“A few companies in our portfolio benefitted from the pandemic because of the digital transition” that it inspired, says Posada.
Nuvemshop is one example. The Buenos Aires-based company launched in 2011 to help micro and small businesses in Latin America build an e-commerce presence. The company raised two back-to-back funding rounds of nearly $600 million in 2021 (Elevar first invested in 2017).
Also: Mexico City-based Justo, an online grocer that “prioritizes fair treatment of its suppliers and the environment,” according to Elevar. The company, which launched in 2019, saw a boom in demand amid the pandemic and raised multiple equity rounds between 2020 and 2022.
Elevar is in the market to raise up to $100 million for a Latin America-specific fund. It’s the first time the impact investor, which invests in Latin America and India, is creating separate funds for each geographic region. Investors’ growing interest in impact investing is a key driver; the strategy is more aligned with larger investors’ geographic mandates and limitations.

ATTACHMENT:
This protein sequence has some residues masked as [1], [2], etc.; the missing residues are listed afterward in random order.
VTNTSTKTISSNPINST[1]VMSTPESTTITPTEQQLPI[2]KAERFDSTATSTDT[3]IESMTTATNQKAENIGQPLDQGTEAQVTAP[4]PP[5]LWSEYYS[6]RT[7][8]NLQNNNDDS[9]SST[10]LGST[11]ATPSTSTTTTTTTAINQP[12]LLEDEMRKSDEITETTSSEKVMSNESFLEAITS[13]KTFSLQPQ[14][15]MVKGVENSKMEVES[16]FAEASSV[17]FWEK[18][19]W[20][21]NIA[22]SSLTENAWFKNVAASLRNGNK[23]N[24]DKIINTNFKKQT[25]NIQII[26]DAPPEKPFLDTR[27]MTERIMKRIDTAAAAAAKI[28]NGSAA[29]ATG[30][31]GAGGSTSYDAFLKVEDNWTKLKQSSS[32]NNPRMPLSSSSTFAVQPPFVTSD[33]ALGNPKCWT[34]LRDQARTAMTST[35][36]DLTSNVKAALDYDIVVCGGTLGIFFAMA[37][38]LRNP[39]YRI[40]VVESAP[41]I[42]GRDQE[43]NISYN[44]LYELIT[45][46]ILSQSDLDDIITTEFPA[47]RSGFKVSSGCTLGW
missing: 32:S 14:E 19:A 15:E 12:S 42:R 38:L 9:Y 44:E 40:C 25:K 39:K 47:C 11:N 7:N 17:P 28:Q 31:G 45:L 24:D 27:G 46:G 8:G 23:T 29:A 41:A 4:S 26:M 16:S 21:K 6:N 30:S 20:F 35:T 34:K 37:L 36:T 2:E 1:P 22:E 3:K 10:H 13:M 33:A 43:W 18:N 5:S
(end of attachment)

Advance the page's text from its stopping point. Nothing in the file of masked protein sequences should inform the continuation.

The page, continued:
Tech enablement will be a key part of Elevar’s investment strategy going forward. “The shift in how people and businesses are interacting with technology is a big opportunity,” says Posada. Elevar doesn’t invest in “tech companies,” she says; potential investees have to be primarily driven by the needs of low-income consumers. “But we’re excited about how to leverage technology for access and distribution for the underserved.”
Impact funds in Latin America largely play the role of market shapers. They’re providing early-stage capital, addressing alternative financing needs, and doing the de-risking for other investors. Natural capital is one area where the region’s entrepreneurs and fund managers have long stood out as creative responders and strategizers.
For years, Latin America has served as a test bed for climate resilience and adaptation strategies, despite the fact that the overwhelming majority of climate capital focuses on mitigation (i.e. climate tech).
Organizations have piloted lending incentives supporting smallholder farmers; partnerships with Indigenous communities on forest restoration; carbon credits for Amazon restoration; and pay-for-success forest conservation.